Karen, a young woman from the Baltic countries, marries fisherman Antonio to escape from a prisoners camp. But the life in Antonio's village, Stromboli, threatened by the volcano, is a tough one and Karen cannot get used to it.
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Living in an Italian refugee camp in 1948, the beautiful Karen meets Antonio, a resident of the men's camp. While not in love with him, Karen marries him and they soon set of for his home village, Stromboli. The village is on a remote island at the foot of an active volcano. She despairs at what she finds when she arrives. The village is on barren land and virtually devoid of people as many have left, mostly for the United States. She doesn't speak the local dialect and is treated with disdain by some of the locals who see her as an exotic foreigner and a loose woman. After Antonio beats her and locks her in their house, she sets off across the mountains to seek her freedom and a better future. Written by
U.S. Senator Edwin C. Johnson denounced the film, saying, "The degenerate Rosselini has deceived the American people with an idiotic story of a volcano and a pregnant woman. We must protect ourselves against such scourges." See more »
Though used by women, pants were not so popular on that time. Is strange that a poor refugee like the character played by Bergman wears pants almost the entire movie. See more »
I want to get out! I want to get out! I want to get out!
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Opening credits: "I was found of them that sought me not; I was made manifest unto them that asked not after me." (New Testament, St. Paul's letter to the Romans, Chapter 10, Verse 20) See more »
Stromboli is a film with the look of Flaherty's `Man of Aran' and the dramatics of von Trier's `Breaking the Waves'. The story is the tragedy of a woman named Karin, a Lithuanian refugee after WWII and her pursuit of a better life marrying an Italian peasant and moving down with him to his birthplace, a volcanic island off the coast of southern Italy.
Rossellini portraits her heroin without sentimentalism or affection of any kind. He seems to be more interested in revealing her dark sides and miseries, but as Bergman's performance is so emotionally raw, we cannot but stick with her to the end of her journey. We do not pity her, but take pity with her. Rossellini's strong Catholicism usually forces us to live through his films as Catholics, regardless of which belief one may have.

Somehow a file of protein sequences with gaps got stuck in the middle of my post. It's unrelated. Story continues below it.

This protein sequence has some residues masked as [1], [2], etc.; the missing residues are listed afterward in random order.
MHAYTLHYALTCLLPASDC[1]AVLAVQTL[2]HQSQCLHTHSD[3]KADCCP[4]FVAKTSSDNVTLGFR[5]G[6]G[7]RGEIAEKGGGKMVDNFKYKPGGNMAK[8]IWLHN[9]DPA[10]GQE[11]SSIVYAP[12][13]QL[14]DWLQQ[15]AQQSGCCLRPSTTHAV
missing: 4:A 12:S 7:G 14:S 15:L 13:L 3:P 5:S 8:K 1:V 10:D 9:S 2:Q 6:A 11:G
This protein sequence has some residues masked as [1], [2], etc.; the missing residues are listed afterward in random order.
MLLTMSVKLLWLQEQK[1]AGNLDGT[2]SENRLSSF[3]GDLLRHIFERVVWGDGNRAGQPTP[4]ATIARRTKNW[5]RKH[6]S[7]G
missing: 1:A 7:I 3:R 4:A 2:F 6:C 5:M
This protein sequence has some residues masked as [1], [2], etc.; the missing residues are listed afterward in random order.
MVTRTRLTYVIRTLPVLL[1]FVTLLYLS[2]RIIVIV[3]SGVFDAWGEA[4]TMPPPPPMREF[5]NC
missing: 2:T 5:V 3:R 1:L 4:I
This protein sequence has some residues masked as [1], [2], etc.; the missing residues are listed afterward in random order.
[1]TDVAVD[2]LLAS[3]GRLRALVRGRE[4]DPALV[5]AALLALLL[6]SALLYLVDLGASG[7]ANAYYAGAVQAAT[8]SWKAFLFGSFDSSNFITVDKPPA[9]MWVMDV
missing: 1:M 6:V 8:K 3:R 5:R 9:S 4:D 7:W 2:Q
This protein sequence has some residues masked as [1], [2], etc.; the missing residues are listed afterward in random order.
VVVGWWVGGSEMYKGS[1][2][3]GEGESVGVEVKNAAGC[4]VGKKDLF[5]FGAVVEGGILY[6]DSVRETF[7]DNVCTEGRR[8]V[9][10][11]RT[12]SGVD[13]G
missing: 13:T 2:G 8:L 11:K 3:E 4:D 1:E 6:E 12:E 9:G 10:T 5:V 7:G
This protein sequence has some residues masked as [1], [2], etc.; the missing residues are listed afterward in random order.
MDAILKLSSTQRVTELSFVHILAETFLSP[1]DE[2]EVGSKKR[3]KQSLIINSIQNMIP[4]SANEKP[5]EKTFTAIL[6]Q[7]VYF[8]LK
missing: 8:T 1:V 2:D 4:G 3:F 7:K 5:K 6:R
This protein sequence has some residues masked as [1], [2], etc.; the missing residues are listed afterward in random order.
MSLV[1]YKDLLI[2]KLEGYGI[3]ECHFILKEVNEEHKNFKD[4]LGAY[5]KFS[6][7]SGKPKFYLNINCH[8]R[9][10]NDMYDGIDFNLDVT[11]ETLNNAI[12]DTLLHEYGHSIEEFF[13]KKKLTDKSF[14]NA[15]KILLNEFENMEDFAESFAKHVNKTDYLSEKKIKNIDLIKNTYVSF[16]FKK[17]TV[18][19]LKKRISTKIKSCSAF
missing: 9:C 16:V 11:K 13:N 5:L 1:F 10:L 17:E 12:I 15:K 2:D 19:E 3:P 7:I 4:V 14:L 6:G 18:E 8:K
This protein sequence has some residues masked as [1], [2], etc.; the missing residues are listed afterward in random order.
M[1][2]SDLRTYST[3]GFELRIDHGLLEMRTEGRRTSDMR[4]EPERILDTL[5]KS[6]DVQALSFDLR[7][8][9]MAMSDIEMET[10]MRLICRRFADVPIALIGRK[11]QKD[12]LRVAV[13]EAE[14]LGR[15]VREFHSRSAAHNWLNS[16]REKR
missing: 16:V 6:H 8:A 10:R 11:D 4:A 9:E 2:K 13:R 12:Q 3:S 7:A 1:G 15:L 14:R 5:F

If war was hell then the post war can be redemption time. Karin has nostalgia of her past, a lost-paradise, and all her efforts are put to restore that primal state. She's an Eva cast away from Eden, with somehow Bovarian ambitions, trying to reach prosperity at any cost. Her chances are scarce, so she takes the only opportunity she gets to leave the camp, marrying Antonio, a peasant whom she first kisses through barbed wire. She will soon realize that Antonio's island is miles away of the paradise of her dreams. The place is barren and the locals are hostile. She's trapped in a labyrinth surrounded by sea and menaced by an active volcano. Any form of relationship, even with her husband, is impeded because of a communication problem. Technically she cannot speak the language. But she cannot either penetrate a hermetic, oppressive world ruled by rites and tradition. If paradise was a state where men could speak the language of the gods in harmony with nature, Karin's pilgrimage will ultimately have to restore that dialogue, rebuild that bridge with origin.
In her symbolic descent to primitivism she learns the meaning of life in the hard way, and at the same time she follows all the phases of mankind from the first cry of the new born, to subsequent life in a cavern, cave-painting, elemental worshipping, fishing for subsistence and conversion. Karin's fault is her self-sufficiency, denying the existence of a superior order and her mundane ambition of a destiny ruled by luxury and comfort. She thinks the place is filthy and defines her belonging to `a different class'. When she realizes that there's no place for glamour in Stromboli she turns into an Eve and tempts the local priest. This behaving sooner or later will provoke the wrath of the gods, portrayed in the everlasting volcano to which the fate of the islanders is attached from immemorial days. To outcome her tragic fall, Karin should ascend the top of the mountain while getting rid of her material belongings (the money, the suitcase), rise up her head to the sky and address God. Rossellini doesn't show us if she saves her life or not because the thing is that she assumed her role of creature and thus her subordination to a supreme kind. Same as the villagers, who stoically accept the infuriated eruptions, or the fishermen that depend on the fruitful sea.
The most unforgettable sequence of the film is the one of the tuna fishing. Rossellini is so precise in the choosing of the images and the rhythm of the editing that the one feels that is seated in one of the boats bringing the prays. But the scene has much more than an aesthetic value. It works not only because it's beautiful; it is also informative for the story, dramatic in itself and in the events of the film, and symbolic both for the story and for Bergman's character, who watches the action from a neighboring boat. Such an adjustment distinguishes art from a good movie.
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